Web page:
CfP: Proportionality principle in constitutional law (IACL World Congress Workshop)

Although the principle of proportionality is almost universally accepted in modern constitutional law and has continuously been in the focus of constitutional scholarship in recent years, we have recently witnessed a number of global trends that have posed a significant challenge to the traditional understanding of proportionality. The application of the principle played an important role in the famous PSPP judgment of the German Federal Constitutional Court in 2020 which has given great impetus to the debate on who should have the ultimate power in constitutional controversies in the era of multilevel constitutionalism. Then, the Covid-19 pandemic has also raised the question of whether there are special standards for the proportionality test in emergency situations, and if so, what they should be. In addition, the packed constitutional courts of populist countries also invoke the proportionality principle to defend illiberal measures. This sheds new light on the traditional key questions of proportionality, such as what its criteria are; how, as a judicial construct, it can be separated from political discretion; whether there is a well-developed doctrinal background to the principle; whether it is possible to standardise proportionality requirements in different constitutional systems; and how and why the specific versions and requirements of the principle differ in various countries.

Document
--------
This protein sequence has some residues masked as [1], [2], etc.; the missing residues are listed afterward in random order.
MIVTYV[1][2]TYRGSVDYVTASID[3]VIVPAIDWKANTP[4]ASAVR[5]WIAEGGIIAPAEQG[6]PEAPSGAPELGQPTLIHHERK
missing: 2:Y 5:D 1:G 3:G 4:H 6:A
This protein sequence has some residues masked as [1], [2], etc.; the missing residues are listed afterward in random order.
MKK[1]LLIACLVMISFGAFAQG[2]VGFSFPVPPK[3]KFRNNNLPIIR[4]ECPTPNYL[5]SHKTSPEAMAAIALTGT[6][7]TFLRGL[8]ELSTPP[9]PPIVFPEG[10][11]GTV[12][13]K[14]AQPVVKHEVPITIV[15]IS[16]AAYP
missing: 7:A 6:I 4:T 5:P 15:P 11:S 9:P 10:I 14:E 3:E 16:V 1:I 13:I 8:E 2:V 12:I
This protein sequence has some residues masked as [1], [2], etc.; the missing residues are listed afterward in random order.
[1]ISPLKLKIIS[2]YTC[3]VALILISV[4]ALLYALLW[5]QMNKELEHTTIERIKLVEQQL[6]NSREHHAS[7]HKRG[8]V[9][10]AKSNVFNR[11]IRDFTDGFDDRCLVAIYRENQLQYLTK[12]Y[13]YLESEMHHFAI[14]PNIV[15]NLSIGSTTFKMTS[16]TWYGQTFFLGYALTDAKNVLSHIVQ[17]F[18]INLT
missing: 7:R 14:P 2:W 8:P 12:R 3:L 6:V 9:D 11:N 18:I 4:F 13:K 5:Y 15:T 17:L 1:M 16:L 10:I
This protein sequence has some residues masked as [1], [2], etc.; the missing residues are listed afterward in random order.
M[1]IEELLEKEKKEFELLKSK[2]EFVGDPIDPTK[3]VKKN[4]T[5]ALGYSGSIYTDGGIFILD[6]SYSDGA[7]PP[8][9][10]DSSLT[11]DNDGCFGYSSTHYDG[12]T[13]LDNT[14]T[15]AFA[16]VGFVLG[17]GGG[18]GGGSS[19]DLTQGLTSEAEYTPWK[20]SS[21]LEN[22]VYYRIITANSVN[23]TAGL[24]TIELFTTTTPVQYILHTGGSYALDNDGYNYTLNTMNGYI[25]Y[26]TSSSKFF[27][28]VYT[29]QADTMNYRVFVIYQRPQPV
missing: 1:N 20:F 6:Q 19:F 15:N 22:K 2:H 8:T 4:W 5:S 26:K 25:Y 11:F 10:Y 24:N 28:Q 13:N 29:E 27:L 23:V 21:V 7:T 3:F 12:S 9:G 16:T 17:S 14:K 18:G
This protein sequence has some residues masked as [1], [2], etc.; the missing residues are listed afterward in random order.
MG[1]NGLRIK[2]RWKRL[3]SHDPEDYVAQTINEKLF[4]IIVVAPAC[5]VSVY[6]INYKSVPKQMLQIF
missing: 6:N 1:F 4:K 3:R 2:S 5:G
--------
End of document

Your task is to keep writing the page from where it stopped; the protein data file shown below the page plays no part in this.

The major aim of the proposed workshop is to provide an opportunity to discuss the theoretical issues of the proportionality principle in constitutional law in the changing circumstances of our times. This workshop is organised by the IACL Research Group on Constitutional Interpretation, which invites all scholars interested in the topic. The proposed presentation, not exceeding 500 words, should be uploaded here.

For more information on the World Congress of Constitutional Law click here.